President Obama believes that marijuana is not anymore dangerous than alcohol, but does not advocate either.
In a recent interview with The New Yorker, the president said that marijuana legalization laws in Colorado and Washington State are an “important” move in the US justice system, where most inmates are non-violent drug offenders.
In 2013, the Obama administration said it would not challenge the marijuana legalization laws in Colorado and Washington State, if marijuana distribution is regulated, noted The Washington Post.
“I smoked pot as a kid, and I view it as a bad habit and a vice, not very different from the cigarettes that I smoked as a young person up through a big chunk of my adult life,” stated President Obama. “I don’t think it is more dangerous than alcohol.”
President Obama added that marijuana is less dangerous “in terms of its impact on the individual consumer. It’s not something I encourage, and I’ve told my daughters I think it’s a bad idea, a waste of time, not very healthy.”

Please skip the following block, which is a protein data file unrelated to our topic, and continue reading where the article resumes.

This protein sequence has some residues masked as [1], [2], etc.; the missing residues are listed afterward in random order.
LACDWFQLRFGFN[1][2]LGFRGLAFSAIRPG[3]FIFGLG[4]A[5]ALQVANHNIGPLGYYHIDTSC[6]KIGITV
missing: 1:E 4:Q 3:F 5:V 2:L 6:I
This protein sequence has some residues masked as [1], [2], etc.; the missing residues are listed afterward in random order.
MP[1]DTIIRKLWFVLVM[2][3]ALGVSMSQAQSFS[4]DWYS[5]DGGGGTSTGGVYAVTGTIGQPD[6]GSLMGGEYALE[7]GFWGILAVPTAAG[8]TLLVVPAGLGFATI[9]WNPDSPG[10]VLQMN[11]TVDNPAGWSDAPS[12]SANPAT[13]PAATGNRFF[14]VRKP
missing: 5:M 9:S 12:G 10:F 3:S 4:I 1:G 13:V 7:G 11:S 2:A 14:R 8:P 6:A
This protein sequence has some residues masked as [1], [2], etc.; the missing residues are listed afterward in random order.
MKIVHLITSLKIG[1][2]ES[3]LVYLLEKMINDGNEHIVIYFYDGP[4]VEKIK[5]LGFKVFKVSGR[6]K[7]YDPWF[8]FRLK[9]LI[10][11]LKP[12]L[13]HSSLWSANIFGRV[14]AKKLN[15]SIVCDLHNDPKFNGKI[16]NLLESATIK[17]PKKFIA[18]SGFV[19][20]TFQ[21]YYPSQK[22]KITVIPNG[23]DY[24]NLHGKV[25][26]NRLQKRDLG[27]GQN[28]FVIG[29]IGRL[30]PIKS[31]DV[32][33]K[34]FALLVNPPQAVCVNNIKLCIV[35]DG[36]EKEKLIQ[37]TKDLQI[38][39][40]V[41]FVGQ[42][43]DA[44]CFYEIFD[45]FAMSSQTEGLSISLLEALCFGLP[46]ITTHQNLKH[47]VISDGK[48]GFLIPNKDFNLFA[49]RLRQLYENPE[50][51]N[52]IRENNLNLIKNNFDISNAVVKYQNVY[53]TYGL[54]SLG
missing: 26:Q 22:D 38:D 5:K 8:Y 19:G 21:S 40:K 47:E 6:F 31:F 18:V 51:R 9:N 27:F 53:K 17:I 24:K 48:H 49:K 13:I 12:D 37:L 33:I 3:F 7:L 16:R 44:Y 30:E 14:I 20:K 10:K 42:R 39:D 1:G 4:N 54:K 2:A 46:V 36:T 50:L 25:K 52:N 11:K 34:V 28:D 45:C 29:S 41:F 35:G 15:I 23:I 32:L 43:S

The president also noted the disparity of jail sentences for minorities caught with marijuana.
“Middle-class kids don’t get locked up for smoking pot, and poor kids do,” said President Obama. “And African-American kids and Latino kids are more likely to be poor and less likely to have the resources and the support to avoid unduly harsh penalties.”
According to a study by the ACLU, $3.6 billion is spent every year to enforce marijuana laws, 52 percent of all drug arrests in 2010 were for marijuana and black people are almost 4 times more likely than whites to be arrested for marijuana.